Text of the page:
After reading today’s NYT article on the divide between “young” and “old” in the tech sector, a singular future of the current incantation of Technology Start-ups proves more perplexing than the social friction NYT has spotlighted: The Next Bubble to Pop.
Unfettered optimism and narcissistic selfishness drowns the industrial complex of start-up culture today, all despite the underlying core values and teachings emanating from this incubate-and-fail-faster focused industry. The question that should be keeping every VC, Angel and author of the next Flappy Bird app up at night should be:
What happens when all this nearly free computing infrastructure that’s available now changes in ways that today’s start-ups are unable to innovate under their current model?
The Internet, Cloud Computing and Open Source Software are all services that can be changed at any time and the structure of pricing and operation isn’t regulated by much more than a digital handshake and some clever, growth oriented idioms. Unlike previous generations of successful businesses, never before has the dependence on non-Government owned infrastructure been so critical to the success (or failure) of this tentative new breed of technological business growth.
Spoiler Alert: My inner tech-geezer is about to come out.
When I was starting out in the business of hosting websites back in 2003, I bought a server. It was loud, obnoxious and caused my house to be far too warm in the summer. I ran hosting out of my house over a 1MB DSL line for a small handful of customers. I wasn’t trying to be Rackspace, Amazon or even GeoCities (if anyone can remember THAT far back). I was simply hosting some analytic web apps that I had written (most of which are strangely still in use today) and a handful of websites for businesses that wanted to work with me.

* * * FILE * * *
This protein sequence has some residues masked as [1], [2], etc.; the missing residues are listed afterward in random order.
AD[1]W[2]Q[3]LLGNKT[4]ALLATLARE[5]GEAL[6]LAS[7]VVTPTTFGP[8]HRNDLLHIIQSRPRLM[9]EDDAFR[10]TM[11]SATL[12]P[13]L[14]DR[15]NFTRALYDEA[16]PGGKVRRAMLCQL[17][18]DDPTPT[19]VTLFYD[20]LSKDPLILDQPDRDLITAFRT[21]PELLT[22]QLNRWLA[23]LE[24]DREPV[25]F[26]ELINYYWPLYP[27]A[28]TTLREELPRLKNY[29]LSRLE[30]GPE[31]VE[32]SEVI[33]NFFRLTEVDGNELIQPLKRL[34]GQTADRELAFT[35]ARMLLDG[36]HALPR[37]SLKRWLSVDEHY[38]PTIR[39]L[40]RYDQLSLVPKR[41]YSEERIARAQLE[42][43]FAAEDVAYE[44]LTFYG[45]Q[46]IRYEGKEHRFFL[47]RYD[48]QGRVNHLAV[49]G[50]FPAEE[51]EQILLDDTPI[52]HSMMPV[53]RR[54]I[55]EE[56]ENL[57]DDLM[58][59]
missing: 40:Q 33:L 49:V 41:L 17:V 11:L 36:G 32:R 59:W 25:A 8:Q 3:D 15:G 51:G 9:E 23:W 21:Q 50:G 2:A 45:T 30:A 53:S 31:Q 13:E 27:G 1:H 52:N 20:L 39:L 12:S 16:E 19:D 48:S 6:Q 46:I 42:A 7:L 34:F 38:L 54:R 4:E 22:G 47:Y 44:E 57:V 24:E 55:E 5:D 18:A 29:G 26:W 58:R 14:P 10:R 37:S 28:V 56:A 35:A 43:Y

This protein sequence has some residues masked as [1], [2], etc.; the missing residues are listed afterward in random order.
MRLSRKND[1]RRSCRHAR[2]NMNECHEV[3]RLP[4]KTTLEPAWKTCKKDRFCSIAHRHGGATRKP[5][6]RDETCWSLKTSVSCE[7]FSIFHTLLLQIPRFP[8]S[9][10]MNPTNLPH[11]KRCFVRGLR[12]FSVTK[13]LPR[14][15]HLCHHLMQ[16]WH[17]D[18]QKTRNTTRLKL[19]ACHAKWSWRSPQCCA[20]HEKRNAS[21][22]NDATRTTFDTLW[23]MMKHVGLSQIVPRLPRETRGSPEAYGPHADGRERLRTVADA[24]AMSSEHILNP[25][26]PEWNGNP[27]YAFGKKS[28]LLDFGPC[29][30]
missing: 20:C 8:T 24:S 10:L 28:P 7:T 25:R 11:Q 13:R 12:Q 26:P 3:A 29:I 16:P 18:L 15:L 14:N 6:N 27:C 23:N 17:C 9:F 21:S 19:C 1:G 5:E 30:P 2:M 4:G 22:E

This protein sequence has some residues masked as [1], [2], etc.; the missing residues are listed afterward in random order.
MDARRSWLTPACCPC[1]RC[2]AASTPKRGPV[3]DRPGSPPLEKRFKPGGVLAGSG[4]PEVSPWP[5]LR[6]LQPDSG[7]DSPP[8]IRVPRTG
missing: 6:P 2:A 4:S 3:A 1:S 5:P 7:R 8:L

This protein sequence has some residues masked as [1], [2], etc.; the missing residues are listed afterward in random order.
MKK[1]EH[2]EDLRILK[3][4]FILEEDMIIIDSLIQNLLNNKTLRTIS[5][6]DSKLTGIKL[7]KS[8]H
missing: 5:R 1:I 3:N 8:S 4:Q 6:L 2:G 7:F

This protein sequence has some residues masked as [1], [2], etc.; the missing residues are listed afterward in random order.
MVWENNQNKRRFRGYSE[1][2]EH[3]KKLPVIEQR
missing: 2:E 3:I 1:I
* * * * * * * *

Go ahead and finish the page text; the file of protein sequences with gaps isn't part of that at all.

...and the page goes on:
Fast-forward to today: I still host 90% of those websites and apps from a desktop computer in my hall closet that consumes 1/20th the power and doesn’t heat my house to 100 degrees on an August day anymore. The only thing that separates me from Amazon Web Services is scale, design and business model. Technologically, we have a lot in common.
That’s not a plug for my hosting business. I’m not taking new customers. That business makes me less than $100/month in NET revenue. That hasn’t changed in over 10 years and I like it that way. Let me bring you to the point.
If every website and service provider out there on the Internet tomorrow were to close up shop or double prices (which is worse?), none of my customers are affected. Their websites and apps go on humming along from my hall closet as if the world around us had never changed.
If what the NYT article states is true, the current generation of youthful startups is mostly based on Amazon Web Services. What happens if AWS prices doubled or trippled? Fortunes would be lost in an instant. The startups that were hanging on by a fiscal thread would breathe their last breath as the dev’s frantically backed up all the source from their AWS hosted app before their account (and credit cards tied to the accounts) are cut off for good. That code they worked so hard on becomes nothing more than a paragraph on a resume.
Don’t get me wrong – I love AWS. As a computing platform, there’s a reason it’s on top of the pack. I’ve used it for my day-job working for an amazing Enterprise Information Management solution and I’ve used it for side-projects. Jeff Bezos has built something amazing.